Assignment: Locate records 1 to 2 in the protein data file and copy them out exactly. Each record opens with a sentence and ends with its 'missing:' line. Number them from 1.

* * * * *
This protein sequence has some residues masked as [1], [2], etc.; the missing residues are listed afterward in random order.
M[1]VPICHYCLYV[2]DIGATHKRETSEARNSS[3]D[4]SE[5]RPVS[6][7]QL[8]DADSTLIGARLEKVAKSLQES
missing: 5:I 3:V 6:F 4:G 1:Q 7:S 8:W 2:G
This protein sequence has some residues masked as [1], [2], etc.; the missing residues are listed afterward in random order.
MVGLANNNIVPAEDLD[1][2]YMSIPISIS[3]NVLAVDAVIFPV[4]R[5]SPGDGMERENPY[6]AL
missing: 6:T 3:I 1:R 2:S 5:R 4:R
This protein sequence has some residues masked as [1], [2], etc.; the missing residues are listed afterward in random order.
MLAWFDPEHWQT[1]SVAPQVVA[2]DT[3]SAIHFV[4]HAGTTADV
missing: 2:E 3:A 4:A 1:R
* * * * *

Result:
This protein sequence has some residues masked as [1], [2], etc.; the missing residues are listed afterward in random order.
M[1]VPICHYCLYV[2]DIGATHKRETSEARNSS[3]D[4]SE[5]RPVS[6][7]QL[8]DADSTLIGARLEKVAKSLQES
missing: 5:I 3:V 6:F 4:G 1:Q 7:S 8:W 2:G
This protein sequence has some residues masked as [1], [2], etc.; the missing residues are listed afterward in random order.
MVGLANNNIVPAEDLD[1][2]YMSIPISIS[3]NVLAVDAVIFPV[4]R[5]SPGDGMERENPY[6]AL
missing: 6:T 3:I 1:R 2:S 5:R 4:R